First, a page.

COLUMBIA — First a state Senate panel voted down Gov. Henry McMaster's nominee to lead the board of a state-owned utility. Then the full Senate overwhelmingly punted his pick for a new director of a Cabinet-level agency that helps South Carolina's elderly population.
The rare rejections of former S.C. Attorney General Charlie Condon for Santee Cooper and Steven Morris for the Department of Aging both came on a single day this week — a one-two punch that exposed increasing tension between McMaster and the state Senate on the issue of gubernatorial appointments.
Though McMaster described his relationship with the Senate as "excellent," particularly with Senate President Harvey Peeler, R-Gaffney, he did not hide his frustration with the recent votes in an interview Wednesday with The Post and Courier.
He called Morris, an old friend, “one of the finest men I’ve ever known” and said there was no question in his mind he would have been a good director of the Department of Aging, which is now a cabinet agency.
“The Senate takes pride in being the deliberative body, and sometimes I think they’re a little too deliberative or perhaps deliberate over the wrong issues,” McMaster said. "It was disappointing to see that vote."
He suggested the Senate is overstepping the bounds of its confirmation role on nominees.
"In executing the laws passed by the Legislature, the governor must have his team or her team, and it is very important that he or she is allowed to pick the people that he or she can work with and understands to be the best qualified to do the job that he wants them to do," McMaster said. "It is not the Legislature’s job to pick Cabinet members."
Lawmakers said the reason that the nominees were both handily voted down was simple: They were both unqualified for the jobs.
Morris had also faced allegations of racial discrimination, which he had strenuously denied, but Republican senators insisted their concerns with him were more related to his qualifications.
Several senators said that outreach from the governor's office on Morris was both too little and too late, and the governor refused to withdraw the nominees even when it became clear they were destined for public humiliation with a negative vote.
By contrast, Senate Majority Shane Massey pointed to the recent unanimous confirmations of new directors for the departments of Social Services and Employment and Workforce as examples of a more successful approach.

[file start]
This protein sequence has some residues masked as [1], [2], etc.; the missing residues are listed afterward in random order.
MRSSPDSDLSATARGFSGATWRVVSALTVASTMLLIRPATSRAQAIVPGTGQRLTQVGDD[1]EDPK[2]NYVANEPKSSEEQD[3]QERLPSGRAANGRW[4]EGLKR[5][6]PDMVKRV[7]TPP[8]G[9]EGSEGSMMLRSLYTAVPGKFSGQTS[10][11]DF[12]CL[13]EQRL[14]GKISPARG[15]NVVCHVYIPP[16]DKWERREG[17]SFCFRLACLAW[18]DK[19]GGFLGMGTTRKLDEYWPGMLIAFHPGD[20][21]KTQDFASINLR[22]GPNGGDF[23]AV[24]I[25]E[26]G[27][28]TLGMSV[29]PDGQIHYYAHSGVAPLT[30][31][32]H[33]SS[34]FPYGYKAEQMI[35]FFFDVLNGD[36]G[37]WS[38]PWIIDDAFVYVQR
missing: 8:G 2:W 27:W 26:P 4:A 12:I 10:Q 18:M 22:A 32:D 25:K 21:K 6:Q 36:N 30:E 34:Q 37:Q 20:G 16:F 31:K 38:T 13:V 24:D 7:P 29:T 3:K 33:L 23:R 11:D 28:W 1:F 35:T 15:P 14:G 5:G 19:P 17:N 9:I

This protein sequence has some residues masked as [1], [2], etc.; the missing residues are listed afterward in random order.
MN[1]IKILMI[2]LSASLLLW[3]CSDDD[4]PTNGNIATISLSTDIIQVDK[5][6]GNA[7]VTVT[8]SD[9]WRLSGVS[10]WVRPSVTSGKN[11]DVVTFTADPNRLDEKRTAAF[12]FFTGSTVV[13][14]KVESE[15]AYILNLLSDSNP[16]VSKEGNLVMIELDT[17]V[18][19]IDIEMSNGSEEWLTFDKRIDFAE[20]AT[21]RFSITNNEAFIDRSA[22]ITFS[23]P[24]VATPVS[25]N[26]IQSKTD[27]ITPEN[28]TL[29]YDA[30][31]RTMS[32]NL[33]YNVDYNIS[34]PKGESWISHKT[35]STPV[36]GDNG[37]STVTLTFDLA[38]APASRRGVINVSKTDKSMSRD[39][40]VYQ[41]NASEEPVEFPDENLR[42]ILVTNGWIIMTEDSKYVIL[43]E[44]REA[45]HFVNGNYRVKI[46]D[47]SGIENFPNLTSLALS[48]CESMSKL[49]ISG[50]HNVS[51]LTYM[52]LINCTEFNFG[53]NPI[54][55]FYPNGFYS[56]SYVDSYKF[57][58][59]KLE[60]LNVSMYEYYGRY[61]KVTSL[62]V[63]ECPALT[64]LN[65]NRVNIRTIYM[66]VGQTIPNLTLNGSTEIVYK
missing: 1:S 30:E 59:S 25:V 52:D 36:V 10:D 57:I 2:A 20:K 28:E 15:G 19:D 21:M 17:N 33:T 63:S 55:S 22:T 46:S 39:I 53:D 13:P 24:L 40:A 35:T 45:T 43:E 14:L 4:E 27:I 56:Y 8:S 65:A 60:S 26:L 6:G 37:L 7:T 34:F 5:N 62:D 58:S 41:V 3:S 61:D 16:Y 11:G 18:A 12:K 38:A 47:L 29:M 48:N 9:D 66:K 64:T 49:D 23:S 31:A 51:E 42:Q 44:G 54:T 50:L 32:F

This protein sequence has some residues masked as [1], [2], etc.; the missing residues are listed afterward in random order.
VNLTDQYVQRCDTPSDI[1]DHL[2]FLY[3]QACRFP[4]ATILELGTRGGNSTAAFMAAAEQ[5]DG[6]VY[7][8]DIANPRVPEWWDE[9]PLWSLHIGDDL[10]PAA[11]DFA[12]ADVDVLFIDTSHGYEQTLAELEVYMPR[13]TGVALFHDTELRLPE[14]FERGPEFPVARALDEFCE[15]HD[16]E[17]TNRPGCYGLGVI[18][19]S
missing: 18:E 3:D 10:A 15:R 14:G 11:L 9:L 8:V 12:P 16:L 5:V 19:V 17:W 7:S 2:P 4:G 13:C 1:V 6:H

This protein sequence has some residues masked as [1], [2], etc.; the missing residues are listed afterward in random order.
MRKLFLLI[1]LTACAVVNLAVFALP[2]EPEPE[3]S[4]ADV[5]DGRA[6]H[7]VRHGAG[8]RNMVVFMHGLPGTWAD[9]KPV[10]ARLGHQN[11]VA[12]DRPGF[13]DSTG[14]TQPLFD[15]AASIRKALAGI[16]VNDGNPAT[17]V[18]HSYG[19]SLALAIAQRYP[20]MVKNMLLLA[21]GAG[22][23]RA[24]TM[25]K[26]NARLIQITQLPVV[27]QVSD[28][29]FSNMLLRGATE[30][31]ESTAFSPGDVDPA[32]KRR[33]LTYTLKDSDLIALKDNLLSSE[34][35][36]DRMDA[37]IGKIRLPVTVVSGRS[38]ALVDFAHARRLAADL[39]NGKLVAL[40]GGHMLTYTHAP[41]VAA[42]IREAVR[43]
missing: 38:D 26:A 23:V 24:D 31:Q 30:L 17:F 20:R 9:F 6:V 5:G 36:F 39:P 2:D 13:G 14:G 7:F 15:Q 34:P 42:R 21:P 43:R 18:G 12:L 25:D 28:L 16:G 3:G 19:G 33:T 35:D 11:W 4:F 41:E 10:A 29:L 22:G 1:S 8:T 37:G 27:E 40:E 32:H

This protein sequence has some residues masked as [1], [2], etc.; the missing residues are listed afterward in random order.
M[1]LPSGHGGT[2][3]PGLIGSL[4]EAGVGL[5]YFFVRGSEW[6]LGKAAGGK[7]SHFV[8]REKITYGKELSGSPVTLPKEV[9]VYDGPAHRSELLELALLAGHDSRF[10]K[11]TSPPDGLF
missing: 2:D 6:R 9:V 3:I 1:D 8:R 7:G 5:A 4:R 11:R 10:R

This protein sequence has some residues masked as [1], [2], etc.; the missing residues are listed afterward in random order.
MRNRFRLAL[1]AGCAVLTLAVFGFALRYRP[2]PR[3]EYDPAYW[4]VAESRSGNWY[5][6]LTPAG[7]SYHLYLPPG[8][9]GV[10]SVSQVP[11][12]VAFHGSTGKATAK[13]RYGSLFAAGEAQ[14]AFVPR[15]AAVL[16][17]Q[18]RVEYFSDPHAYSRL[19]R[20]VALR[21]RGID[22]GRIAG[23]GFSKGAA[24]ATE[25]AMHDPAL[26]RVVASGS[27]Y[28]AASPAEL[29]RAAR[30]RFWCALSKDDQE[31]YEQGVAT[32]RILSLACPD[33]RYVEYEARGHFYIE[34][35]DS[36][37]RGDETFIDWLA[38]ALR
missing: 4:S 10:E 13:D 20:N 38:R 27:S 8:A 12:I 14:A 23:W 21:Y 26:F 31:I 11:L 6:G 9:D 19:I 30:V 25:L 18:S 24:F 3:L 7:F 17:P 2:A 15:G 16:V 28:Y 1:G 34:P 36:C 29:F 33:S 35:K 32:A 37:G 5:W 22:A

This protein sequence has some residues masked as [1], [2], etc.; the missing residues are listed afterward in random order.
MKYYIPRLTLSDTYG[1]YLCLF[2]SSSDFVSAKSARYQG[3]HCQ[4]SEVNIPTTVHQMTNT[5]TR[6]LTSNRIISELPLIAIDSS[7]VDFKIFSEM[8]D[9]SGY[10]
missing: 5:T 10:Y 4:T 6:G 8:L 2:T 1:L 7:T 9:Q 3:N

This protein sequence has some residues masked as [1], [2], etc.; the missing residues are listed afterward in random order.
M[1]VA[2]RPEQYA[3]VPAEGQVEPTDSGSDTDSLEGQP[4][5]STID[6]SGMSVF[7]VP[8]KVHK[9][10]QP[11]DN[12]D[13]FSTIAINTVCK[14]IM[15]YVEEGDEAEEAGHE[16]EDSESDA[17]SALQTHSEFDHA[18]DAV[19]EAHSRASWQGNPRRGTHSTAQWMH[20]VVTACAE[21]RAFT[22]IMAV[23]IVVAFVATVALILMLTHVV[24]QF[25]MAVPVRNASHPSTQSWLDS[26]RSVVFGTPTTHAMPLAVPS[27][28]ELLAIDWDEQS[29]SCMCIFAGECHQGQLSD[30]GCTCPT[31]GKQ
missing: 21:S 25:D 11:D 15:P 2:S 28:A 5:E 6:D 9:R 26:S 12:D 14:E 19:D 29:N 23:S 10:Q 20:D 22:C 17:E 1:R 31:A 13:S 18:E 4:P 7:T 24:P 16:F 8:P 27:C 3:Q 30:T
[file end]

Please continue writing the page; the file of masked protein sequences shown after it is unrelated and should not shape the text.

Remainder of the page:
In those cases, key lawmakers said they were in contact with the governor's office in advance of the nominations and had a role in ensuring confirmable candidates were chosen.
“If the executive and the legislative branch — and I know this is a radical concept — but if they talk, things actually go a lot easier," said Massey, R-Edgefield.
Sen. Marlon Kimpson, D-Charleston, said increased scrutiny of gubernatorial nominees stems from lingering discontent with the performance of some of former Gov. Nikki Haley's agency heads.
“We’ve gotten the message that we need to take our constitutional responsibilities more seriously, and I think that’s what you’re witnessing,” Kimpson said. “(The nominees) were turned down on the basis of their qualifications, and that’s certainly a legitimate issue. So it’s hard for him to make the case we’ve overstepped our bounds.”
Adding insult to injury, McMaster is fresh off the defeat of his favored pick for the next president of the University of South Carolina, another high-profile job in Columbia that plays an influential role in Statehouse politics.
Robert Caslen, a retired three-star Army general who ran West Point for five years, was considered the front runner to succeed university president Harris Pastides. But he stumbled during talks with students, faculty and community leaders, especially with a comment that some took as blaming victims for sexual assault because of drinking.
Caslen said the comment was taken out of context and pointed to his West Point record in addressing sexual assault. But protesters, also upset about the lack of a female finalist, filled the lobby of USC's Alumni Center while trustees deliberated on Friday. The board voted against hiring any of the four finalists and reopened the search.
McMaster called Caslen on Tuesday to apologize for the "shabby way" he was treated by USC during the presidential search and asked the former West Point superintendent to apply again, said Trey Walker, the governor's chief of staff. McMaster did not call the other three USC presidential finalists.
Caslen has said he has no plans to apply again. "There was a lot of resistance," he told The Post and Courier.